Made for the Moment (Newsletter 3-11)



Technology does not guarantee a revival. We can build the website, buy the radio time, stream the message, or broadcast the signal, but it is the message that makes the difference. There is no substitute
for the anointed preaching of God’s word.

The challenge of taking the whole gospel to the whole world becomes more daunting every day. According to, every minute 256 babies are born and 108 people die. That is 4.3 births and 1.8 deaths every second with a net increase of 2.5 persons per second! That equals 134,434,533 births and 56,622,740 deaths a year. With these staggering statistics, how we can reach the more than
6.7 billion in the world? While the eternal destiny of people who died today has already been decided, the hope of the babies born today depends upon us. How many of them will have a chance to believe the gospel and be saved? Could

Media fissions hold a key to exponentially increase our global evangelistic effectiveness? Could Media Missions be made for this moment? It just may be the ministry whose time has finally come. We live in the information age. Alvin Toffler, futurist and international consultant. coined the phrase “the third wave” to describe our present age. He explained that the first wave was agrarian, the second wave was industrial, and the third wave is the information age. The agrarian era was built around agriculture and the industrial age was built around manufacturing. Advanced machinery harnessed the energy found in coal, oil, and gas. Hundreds of new factories and thousands of new construction sites around the world created urban sprawl. The steady stream of breakthrough inventions was designed to make life better.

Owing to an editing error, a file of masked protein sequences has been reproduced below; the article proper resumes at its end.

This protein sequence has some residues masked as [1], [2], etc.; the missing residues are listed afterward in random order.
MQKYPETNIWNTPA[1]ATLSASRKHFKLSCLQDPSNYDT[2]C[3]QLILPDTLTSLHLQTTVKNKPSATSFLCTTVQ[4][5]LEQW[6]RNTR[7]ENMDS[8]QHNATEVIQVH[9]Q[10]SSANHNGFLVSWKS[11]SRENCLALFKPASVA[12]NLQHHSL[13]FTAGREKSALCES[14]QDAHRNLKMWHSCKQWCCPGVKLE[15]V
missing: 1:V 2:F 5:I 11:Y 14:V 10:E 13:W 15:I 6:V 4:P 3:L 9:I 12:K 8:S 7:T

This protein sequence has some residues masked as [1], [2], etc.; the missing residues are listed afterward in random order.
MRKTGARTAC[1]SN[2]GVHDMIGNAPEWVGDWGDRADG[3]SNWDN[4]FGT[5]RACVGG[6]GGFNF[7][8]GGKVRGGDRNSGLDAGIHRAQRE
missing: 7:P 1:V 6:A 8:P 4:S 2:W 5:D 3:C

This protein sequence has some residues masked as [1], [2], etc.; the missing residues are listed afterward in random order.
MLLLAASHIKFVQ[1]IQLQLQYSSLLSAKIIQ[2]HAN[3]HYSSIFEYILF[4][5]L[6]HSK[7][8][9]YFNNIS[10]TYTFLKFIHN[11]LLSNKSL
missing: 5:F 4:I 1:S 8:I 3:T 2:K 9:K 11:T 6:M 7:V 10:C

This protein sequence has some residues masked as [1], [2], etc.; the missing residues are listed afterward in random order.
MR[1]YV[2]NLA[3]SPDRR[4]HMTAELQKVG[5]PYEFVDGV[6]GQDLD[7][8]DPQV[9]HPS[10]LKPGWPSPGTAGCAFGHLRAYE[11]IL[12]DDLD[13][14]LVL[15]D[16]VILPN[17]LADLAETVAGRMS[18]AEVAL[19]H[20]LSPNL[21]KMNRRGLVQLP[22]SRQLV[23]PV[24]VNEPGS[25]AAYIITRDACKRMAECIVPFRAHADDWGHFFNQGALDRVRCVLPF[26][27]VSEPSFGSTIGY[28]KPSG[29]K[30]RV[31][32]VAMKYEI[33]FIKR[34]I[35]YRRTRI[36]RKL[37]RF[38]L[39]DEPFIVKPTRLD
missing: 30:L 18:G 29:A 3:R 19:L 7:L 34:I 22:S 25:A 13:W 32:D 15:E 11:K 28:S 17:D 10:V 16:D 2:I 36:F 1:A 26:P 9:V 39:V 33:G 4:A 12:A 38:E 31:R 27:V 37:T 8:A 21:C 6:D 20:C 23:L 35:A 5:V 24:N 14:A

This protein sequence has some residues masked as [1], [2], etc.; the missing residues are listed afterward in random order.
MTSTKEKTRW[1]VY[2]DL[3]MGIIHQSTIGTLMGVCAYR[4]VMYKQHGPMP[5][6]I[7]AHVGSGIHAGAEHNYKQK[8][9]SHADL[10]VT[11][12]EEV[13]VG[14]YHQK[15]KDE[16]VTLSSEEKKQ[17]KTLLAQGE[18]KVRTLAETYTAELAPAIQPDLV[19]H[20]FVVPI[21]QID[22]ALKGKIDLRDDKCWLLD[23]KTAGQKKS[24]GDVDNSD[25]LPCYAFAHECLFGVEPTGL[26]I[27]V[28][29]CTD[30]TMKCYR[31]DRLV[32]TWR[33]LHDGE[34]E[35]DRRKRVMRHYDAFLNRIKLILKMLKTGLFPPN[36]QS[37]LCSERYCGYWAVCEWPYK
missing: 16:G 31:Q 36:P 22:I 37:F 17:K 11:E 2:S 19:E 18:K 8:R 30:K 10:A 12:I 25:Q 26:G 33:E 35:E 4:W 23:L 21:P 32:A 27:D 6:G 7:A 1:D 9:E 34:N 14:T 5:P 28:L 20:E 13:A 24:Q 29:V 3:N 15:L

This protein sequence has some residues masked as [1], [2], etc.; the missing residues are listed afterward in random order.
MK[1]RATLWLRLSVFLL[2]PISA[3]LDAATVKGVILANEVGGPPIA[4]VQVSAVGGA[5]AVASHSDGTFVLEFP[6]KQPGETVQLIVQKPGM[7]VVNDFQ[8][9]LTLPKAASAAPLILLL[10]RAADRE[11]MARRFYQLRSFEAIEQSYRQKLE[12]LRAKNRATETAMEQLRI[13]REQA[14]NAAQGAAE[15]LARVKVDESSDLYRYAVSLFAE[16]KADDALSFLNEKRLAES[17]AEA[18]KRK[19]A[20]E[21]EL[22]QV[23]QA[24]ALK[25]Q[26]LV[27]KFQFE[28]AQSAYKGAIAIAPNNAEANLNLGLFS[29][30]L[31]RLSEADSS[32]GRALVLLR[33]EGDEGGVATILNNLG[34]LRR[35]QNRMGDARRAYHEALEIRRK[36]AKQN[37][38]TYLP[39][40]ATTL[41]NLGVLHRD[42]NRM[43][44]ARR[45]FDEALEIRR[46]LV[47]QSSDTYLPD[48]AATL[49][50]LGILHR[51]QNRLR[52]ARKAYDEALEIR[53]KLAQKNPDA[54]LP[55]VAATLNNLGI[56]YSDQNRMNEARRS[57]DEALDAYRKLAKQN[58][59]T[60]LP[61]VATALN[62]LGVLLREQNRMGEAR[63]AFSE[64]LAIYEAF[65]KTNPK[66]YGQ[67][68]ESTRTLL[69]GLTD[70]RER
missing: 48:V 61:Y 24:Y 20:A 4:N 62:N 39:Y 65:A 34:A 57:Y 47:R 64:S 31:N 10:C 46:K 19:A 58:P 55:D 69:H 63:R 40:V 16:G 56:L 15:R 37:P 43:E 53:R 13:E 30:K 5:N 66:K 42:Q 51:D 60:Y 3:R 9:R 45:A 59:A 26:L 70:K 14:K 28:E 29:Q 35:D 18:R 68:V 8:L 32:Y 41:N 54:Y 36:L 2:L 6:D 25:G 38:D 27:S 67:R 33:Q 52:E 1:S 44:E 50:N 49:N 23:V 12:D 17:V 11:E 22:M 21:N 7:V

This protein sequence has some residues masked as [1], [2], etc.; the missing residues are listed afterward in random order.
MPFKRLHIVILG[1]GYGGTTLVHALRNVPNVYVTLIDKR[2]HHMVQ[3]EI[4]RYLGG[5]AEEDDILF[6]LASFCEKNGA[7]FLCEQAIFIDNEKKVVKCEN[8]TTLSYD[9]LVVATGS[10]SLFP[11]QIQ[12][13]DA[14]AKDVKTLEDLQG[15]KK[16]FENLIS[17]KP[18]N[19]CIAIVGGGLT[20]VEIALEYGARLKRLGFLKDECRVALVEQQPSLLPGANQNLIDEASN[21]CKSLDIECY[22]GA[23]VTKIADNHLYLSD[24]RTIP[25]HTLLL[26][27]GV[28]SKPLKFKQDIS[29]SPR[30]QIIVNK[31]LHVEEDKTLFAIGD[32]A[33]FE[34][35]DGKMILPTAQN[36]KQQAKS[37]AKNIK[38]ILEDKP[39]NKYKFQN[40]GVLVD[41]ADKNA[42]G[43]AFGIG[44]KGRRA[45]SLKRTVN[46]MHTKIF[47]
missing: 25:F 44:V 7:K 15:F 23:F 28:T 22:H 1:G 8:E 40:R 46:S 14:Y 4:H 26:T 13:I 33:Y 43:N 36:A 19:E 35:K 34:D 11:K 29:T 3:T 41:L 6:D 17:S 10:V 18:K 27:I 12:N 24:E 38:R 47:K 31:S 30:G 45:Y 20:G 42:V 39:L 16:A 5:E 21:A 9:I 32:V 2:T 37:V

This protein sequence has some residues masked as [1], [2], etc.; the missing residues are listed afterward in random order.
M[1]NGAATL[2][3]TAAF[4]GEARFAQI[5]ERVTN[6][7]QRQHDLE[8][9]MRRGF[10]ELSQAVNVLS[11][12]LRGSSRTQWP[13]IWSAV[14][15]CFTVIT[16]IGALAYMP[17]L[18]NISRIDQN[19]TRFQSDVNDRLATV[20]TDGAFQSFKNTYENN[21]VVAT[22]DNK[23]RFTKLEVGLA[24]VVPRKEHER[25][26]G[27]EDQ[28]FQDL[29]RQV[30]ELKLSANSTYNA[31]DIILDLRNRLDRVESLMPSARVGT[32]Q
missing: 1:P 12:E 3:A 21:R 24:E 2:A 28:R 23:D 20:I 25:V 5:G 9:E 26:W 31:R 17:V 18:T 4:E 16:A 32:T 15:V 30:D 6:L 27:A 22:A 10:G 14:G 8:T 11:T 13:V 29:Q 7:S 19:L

The third wave began in 1956 with the building of the world’s first computer. As the computer has rapidly advanced, so has the world. For the first time in history, there is more knowledge stored outside our heads than inside our heads. The world has become much smaller and more accessible to more people in less time. The Internet knows no boundaries. Satellites make borders obsolete. PCs and now even handheld mobile devices make incredible amounts of information available to us anytime anywhere. The information age provides greater potential for sharing the gospel than any other era. Unlike the wheat, barley, and rice of the first wave or the coal, oil, and gas of the second wave, third-wave information is an inexhaustible resource. No matter how many times it is duplicated, broadcasted, transmitted, or downloaded it is never diminished. What an amazing gift has been given to us!

When has the potential for reaching millions of people been greater than it is right now? The battle has always been over Knowledge-quite specifically, the knowledge of the truth. Paul said, “If our gospel be hid, it is hid to them that are lost. In which the god of this world has blinded their eyes lest they come to the light of the glorious gospel in the face of Jesus” (II Corinthians 4:3-4). In times past, Satan used the scarcity of knowledge in the world to blind people’s eyes from seeing the light of the gospel whereas. in these times. the abundance of knowledge in the world keeps men’s minds from receiving biblical enlightenment. Paul described this generation as ever learning but never coming to the knowledge of the truth. (See II Timothy) They are learners but not thinkers. We are responsible to help men break through to the light and learn to think independently of this world’s system.